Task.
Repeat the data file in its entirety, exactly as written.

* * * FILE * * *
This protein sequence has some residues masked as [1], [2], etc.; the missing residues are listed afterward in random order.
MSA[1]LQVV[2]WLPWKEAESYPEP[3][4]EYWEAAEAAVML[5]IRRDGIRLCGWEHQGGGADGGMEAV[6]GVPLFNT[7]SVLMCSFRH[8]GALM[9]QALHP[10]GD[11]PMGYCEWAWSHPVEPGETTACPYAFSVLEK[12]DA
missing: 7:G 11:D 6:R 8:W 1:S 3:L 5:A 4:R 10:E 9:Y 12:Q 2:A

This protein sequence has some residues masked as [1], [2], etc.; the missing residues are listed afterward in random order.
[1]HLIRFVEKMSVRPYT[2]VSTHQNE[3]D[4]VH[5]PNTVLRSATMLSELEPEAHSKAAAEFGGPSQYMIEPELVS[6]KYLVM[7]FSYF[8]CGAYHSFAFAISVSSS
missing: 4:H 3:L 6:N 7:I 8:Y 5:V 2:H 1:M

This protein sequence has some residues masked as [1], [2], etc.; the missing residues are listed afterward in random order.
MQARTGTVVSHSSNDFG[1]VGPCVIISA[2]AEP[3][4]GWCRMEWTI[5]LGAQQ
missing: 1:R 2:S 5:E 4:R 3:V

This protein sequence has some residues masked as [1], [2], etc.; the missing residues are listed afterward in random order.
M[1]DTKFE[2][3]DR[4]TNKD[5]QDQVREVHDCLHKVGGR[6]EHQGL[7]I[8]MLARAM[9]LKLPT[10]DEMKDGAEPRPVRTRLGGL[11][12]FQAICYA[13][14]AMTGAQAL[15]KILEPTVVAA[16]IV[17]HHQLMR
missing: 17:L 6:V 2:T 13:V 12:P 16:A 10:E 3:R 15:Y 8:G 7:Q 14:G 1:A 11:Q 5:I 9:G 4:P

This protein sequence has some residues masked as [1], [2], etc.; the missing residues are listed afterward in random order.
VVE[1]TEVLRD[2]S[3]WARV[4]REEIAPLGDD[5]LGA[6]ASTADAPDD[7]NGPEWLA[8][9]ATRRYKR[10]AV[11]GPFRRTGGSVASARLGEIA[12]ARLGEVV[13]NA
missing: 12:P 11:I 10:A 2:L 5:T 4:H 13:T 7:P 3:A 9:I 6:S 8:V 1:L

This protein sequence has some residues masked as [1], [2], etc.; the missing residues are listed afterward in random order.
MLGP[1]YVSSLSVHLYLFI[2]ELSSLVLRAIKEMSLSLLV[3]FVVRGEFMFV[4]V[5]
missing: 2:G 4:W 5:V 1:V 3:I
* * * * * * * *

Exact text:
This protein sequence has some residues masked as [1], [2], etc.; the missing residues are listed afterward in random order.
MSA[1]LQVV[2]WLPWKEAESYPEP[3][4]EYWEAAEAAVML[5]IRRDGIRLCGWEHQGGGADGGMEAV[6]GVPLFNT[7]SVLMCSFRH[8]GALM[9]QALHP[10]GD[11]PMGYCEWAWSHPVEPGETTACPYAFSVLEK[12]DA
missing: 7:G 11:D 6:R 8:W 1:S 3:L 5:A 4:R 10:E 9:Y 12:Q 2:A

This protein sequence has some residues masked as [1], [2], etc.; the missing residues are listed afterward in random order.
[1]HLIRFVEKMSVRPYT[2]VSTHQNE[3]D[4]VH[5]PNTVLRSATMLSELEPEAHSKAAAEFGGPSQYMIEPELVS[6]KYLVM[7]FSYF[8]CGAYHSFAFAISVSSS
missing: 4:H 3:L 6:N 7:I 8:Y 5:V 2:H 1:M

This protein sequence has some residues masked as [1], [2], etc.; the missing residues are listed afterward in random order.
MQARTGTVVSHSSNDFG[1]VGPCVIISA[2]AEP[3][4]GWCRMEWTI[5]LGAQQ
missing: 1:R 2:S 5:E 4:R 3:V

This protein sequence has some residues masked as [1], [2], etc.; the missing residues are listed afterward in random order.
M[1]DTKFE[2][3]DR[4]TNKD[5]QDQVREVHDCLHKVGGR[6]EHQGL[7]I[8]MLARAM[9]LKLPT[10]DEMKDGAEPRPVRTRLGGL[11][12]FQAICYA[13][14]AMTGAQAL[15]KILEPTVVAA[16]IV[17]HHQLMR
missing: 17:L 6:V 2:T 13:V 12:P 16:A 10:E 3:R 15:Y 8:G 7:Q 14:G 1:A 11:Q 5:I 9:G 4:P

This protein sequence has some residues masked as [1], [2], etc.; the missing residues are listed afterward in random order.
VVE[1]TEVLRD[2]S[3]WARV[4]REEIAPLGDD[5]LGA[6]ASTADAPDD[7]NGPEWLA[8][9]ATRRYKR[10]AV[11]GPFRRTGGSVASARLGEIA[12]ARLGEVV[13]NA
missing: 12:P 11:I 10:A 2:L 5:T 4:H 13:T 7:P 3:A 9:I 6:S 8:V 1:L

This protein sequence has some residues masked as [1], [2], etc.; the missing residues are listed afterward in random order.
MLGP[1]YVSSLSVHLYLFI[2]ELSSLVLRAIKEMSLSLLV[3]FVVRGEFMFV[4]V[5]
missing: 2:G 4:W 5:V 1:V 3:I